Publication date: Jun 15, 2020
Background: The burden of COVID-19 in Canada is unequally distributed geographically, with the largest number of cases and fatalities recorded in Quebec and Ontario while other provinces experienced limited outbreaks. To date, however, no study has assessed how provincial epidemics have unfolded in a comparative perspective. This is essential to calibrate projections of the future course of the epidemic and plan health care resources for the second wave of infections. Methods: Using newly released individual-level data collected by the Public Health Agency of Canada, we assess COVID-19-related morbidity and mortality across age and gender groups at the provincial level through a combination of demographic and survival analyses. Results: Quebec has the highest absolute and per capita number of COVID-19 confirmed positive cases, hospitalizations and fatalities in all age groups. In each province, a higher number of women than men test positive for the disease, especially above age 80. Yet consistently across age groups, infected men are more likely to be hospitalized and enter intensive care than women do. These gender differences in hospitalisation rates account for the higher case fatality risk due to COVID-19 among men compared to women. Interpretation: Although health care capacity across provinces has been sufficient to treat severe cases, we find that the main factor accounting for gender differences in COVID-19-related mortality is the need for hospitalization and intensive care, especially above age 80. This suggests a selection effect of severe cases requiring to be treated in a hospital setting that needs to be further investigated.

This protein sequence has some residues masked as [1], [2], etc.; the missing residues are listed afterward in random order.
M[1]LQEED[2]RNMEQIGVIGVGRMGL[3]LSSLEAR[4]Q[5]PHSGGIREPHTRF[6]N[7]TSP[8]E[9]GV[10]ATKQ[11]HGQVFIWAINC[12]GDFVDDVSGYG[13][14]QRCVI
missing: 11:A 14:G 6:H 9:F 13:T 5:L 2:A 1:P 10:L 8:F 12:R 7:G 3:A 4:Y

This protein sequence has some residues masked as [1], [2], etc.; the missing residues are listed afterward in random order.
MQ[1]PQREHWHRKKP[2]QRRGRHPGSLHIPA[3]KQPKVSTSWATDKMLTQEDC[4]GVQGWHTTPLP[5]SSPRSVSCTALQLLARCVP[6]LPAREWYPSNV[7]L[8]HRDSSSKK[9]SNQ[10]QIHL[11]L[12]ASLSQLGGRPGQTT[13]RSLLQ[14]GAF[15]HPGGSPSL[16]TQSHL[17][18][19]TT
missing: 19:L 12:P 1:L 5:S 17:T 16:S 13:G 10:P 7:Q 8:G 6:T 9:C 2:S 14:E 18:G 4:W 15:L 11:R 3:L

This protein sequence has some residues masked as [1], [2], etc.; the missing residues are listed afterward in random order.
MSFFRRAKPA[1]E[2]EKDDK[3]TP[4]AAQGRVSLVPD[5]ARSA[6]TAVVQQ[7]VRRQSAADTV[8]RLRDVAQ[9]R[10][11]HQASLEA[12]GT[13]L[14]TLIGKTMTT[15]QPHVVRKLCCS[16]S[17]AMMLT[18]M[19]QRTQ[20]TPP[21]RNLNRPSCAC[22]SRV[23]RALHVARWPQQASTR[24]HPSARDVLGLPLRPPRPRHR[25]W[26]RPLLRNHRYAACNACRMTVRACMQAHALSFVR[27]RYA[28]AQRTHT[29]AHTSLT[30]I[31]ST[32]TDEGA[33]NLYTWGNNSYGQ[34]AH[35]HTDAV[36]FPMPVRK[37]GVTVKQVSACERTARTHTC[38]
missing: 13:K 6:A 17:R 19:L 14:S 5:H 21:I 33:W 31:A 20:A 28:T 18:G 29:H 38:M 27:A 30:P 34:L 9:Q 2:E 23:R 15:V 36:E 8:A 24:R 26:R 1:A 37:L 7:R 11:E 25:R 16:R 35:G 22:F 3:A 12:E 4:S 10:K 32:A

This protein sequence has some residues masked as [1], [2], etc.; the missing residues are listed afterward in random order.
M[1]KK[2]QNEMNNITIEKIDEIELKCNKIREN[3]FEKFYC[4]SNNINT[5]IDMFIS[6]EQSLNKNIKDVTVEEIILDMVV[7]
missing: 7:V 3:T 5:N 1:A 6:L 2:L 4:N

|disease||MESH||Emerging Infectious Disease|